Christiaan Levelt is currently a group leader at the institute, where he investigates how the brain learns and processes information. Christiaan Levelt succeeds Pieter Roelfsema, who has led the institute since 2007 and will remain associated with it as a group leader.
Levelt's group investigates the brain processes involved in learning and information processing. His research focuses on the regions of the brain responsible for sight, i.e. the visual system. He is interested in how brain circuits adapt in response to the information they receive, and how these processes differ between the developing and adult brain. A question directly related to this is how these learning processes contribute to the conscious perception of important information. To answer that question, Levelt's group investigates how the brain combines what we see directly with what we expect based on previous experience.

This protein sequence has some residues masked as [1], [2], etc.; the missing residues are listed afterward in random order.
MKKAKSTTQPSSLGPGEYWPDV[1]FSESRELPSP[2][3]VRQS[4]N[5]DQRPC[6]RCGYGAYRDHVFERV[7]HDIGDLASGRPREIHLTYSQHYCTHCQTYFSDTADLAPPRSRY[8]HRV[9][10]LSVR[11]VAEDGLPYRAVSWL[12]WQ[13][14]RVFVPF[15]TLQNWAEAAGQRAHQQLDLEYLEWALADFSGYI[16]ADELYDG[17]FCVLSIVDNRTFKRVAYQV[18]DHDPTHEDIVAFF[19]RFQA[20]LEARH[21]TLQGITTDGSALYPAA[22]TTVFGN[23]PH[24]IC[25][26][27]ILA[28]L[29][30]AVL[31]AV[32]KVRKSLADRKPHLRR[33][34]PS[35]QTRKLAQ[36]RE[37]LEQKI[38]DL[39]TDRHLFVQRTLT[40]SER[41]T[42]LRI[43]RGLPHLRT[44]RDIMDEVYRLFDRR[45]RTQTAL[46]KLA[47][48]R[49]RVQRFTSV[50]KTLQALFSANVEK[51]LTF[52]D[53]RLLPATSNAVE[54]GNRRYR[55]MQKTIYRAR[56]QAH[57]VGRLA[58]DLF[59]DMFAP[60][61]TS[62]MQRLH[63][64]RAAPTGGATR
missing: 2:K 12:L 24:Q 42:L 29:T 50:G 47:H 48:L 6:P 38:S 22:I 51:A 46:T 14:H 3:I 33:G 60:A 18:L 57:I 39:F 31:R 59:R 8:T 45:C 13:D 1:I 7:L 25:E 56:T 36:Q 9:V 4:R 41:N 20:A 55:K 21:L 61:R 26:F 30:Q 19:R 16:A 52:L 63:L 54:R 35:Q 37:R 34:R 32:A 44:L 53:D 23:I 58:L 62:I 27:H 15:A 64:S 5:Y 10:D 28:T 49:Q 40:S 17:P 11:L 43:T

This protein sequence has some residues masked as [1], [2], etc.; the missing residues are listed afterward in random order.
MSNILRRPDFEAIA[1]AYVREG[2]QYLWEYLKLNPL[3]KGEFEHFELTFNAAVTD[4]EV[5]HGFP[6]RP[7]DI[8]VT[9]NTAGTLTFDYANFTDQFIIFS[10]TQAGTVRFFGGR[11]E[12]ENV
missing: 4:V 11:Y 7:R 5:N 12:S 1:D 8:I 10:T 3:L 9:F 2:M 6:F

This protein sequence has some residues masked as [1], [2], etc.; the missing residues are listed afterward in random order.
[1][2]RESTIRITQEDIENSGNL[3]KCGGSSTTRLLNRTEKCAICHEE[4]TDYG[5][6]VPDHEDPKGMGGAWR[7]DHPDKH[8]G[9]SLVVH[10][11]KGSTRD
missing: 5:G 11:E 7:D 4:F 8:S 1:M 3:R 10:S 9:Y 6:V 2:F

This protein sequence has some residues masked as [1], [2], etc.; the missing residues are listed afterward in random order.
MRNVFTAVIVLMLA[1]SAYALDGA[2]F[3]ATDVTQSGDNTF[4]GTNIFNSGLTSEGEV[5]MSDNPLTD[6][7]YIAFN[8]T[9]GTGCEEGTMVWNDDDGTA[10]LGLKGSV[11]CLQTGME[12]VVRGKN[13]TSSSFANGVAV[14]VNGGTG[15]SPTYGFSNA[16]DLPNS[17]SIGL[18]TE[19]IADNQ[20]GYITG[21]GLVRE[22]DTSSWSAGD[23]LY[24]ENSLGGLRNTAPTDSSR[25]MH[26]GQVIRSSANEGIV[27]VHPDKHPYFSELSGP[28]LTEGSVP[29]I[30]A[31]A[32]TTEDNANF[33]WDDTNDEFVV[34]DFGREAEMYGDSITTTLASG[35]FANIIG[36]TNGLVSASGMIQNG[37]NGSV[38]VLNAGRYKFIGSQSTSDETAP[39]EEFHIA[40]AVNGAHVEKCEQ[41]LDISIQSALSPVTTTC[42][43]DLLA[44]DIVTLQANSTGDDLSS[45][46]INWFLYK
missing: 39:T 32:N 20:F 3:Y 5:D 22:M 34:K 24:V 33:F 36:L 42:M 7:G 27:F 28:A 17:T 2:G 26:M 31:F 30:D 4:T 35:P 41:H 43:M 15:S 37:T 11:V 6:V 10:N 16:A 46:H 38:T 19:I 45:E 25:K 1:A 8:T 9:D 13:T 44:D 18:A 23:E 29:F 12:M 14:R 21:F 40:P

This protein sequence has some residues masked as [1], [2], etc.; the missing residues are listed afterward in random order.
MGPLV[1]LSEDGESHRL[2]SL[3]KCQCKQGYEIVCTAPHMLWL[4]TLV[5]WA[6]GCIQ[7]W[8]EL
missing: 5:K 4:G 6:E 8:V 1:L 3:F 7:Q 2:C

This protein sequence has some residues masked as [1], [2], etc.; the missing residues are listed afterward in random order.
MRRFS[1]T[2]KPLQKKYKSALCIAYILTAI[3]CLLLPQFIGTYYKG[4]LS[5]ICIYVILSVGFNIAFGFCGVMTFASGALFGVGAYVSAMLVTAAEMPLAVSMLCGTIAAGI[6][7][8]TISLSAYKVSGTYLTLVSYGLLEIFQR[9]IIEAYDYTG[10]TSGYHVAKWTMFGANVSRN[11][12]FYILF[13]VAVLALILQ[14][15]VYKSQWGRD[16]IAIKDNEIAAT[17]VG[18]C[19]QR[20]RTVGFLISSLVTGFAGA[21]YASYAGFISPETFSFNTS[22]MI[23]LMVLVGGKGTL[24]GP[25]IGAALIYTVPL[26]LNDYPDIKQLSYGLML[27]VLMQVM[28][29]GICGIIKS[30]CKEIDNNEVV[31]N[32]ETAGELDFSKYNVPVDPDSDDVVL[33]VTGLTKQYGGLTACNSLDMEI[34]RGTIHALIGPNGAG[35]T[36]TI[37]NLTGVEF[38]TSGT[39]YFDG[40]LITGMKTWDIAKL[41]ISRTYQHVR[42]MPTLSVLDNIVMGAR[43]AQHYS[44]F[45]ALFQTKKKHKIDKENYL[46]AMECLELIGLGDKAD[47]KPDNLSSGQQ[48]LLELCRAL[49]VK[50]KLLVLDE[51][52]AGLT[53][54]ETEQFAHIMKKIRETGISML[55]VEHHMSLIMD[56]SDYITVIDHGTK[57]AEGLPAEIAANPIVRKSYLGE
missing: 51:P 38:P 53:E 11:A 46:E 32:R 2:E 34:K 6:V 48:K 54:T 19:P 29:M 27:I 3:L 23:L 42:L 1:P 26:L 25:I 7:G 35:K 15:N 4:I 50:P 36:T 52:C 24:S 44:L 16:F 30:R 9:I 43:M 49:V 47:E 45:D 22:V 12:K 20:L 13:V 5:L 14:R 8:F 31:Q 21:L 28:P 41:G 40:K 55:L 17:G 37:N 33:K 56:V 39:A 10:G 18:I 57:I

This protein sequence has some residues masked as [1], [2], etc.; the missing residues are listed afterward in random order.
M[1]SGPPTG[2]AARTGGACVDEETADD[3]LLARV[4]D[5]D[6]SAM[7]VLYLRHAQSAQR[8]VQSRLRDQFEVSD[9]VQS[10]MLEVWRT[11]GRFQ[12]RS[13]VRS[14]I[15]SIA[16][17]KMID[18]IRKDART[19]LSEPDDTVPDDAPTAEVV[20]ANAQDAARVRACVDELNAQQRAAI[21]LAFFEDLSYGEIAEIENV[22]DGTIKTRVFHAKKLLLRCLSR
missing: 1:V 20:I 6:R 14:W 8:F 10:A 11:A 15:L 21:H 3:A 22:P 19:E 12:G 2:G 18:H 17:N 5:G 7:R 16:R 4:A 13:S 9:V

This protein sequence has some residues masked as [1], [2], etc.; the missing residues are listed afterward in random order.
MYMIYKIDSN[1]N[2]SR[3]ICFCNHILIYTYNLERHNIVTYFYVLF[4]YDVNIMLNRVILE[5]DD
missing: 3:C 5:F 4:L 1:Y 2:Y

Levelt has a clear, wide-ranging vision for the future of the Institute. As director, he wants the Institute to build a bridge between brain circuit research and psychiatry and neurology, both within the institute and beyond. He expects that the institute's unique expertise in brain circuit research and its special facilities will enable it to make significant contributions, both nationally and internationally, to improving our understanding of the brain and brain disorders, as well as to developing innovative treatment methods.
The Netherlands Institute for Neuroscience conducts basic and strategic research in the neurosciences. It investigates how the brain enables awareness, perception, movement, learning, social interaction, and other cognitive functions. It also performs research into how these functions are disrupted in the event of neurological diseases. The Institute performs various tasks for managing the Spinoza Centre for Neuroimaging. The Netherlands Brain Bank and the Netherlands Sleep Registry are each part of the Netherlands Institute for Neuroscience.